Scientists To Bring Immunity Back to Domesticated Crops

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Domesticated crops were modified to resist pests and increase the crop’s yield. This modification, combined with chemical sprays, may have destroyed these crops’ immune systems.

Much like how superbugs have evolved to further threaten the human immune system,domesticated plants cannot fight off disease and other pests on their own.

But a team of scientists from Mexico and Sweden are looking for a way for domesticated plants to regain a healthy immune system.

Wild plants use nectars and odors as defensive tools. These tools help to discourage pests or encourage the predators of pests. However, these tools are not found in domesticated crop plants. This is because people do not like the way these tools taste or look.

These defensive traits make the fruit of some plants inedible or bad tasting. To help make the fruit safer and more appealing to eat, plant ecologists have bred out toxicity, hairiness, toughness and bitterness.

Without these tools, a plant is left to defend itself on its own. As a result, domesticated plants need help from pesticides to help guard against bugs.

But pesticides are bad for people. Using chemicals for pest control harms water and it also damages the health of people who consume them when eating foods sprayed with pesticides. Activists have long called for the elimination of pesticides. But until now, scientists have not found a way to meet this demand without sacrificing years of food harvests.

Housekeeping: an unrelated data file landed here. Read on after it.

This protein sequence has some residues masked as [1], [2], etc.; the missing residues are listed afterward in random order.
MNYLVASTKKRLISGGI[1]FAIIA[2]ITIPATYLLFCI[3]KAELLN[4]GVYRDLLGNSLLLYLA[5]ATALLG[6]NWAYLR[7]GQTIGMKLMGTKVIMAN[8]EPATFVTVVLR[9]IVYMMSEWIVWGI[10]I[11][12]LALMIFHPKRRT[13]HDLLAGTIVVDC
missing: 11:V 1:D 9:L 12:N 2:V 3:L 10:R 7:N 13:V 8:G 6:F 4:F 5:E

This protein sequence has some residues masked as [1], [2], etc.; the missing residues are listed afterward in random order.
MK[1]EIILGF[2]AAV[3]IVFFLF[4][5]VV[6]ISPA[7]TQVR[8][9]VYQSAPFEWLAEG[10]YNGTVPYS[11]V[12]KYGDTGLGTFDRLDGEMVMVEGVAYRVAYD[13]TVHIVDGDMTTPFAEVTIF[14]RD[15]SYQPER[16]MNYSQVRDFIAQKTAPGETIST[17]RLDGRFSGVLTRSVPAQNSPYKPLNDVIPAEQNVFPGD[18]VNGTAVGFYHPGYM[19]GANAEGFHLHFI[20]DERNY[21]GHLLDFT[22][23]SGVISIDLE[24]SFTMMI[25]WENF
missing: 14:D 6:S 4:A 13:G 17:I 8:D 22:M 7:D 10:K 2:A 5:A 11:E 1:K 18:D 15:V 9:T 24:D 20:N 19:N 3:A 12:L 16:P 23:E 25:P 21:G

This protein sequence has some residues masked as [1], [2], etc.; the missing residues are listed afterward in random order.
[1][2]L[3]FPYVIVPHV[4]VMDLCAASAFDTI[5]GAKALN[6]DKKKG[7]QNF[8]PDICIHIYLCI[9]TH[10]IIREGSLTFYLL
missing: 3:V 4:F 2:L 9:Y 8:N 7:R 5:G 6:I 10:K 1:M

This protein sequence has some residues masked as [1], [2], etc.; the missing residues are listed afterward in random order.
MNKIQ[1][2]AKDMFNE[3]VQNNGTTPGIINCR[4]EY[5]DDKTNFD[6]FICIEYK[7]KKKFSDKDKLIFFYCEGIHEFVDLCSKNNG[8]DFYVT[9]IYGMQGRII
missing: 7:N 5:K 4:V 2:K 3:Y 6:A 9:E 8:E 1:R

Now that sustainable agriculture has become a priority for many consumers, there has been more interest in developing crops that have an immune system.

This will happen through a process called “rewilding.” Researchers intend to use a mix of planting techniques and agricultural technology to make it happen.

However, now that these defensive tools are gone, it is hard to breed them back into the crops. These natural plant defenses are the result of several genes. It is not a matter of replacing what is lost.

Scientists are also considering planting defensive plants next to food crops to protect them.

This is unlikely to be popular with farmers. As a result, scientists are in a double bind. They must learn how to make plants sturdy in a way that is still amenable to industrial farming. It will take some time, but sceientists are working in this problem.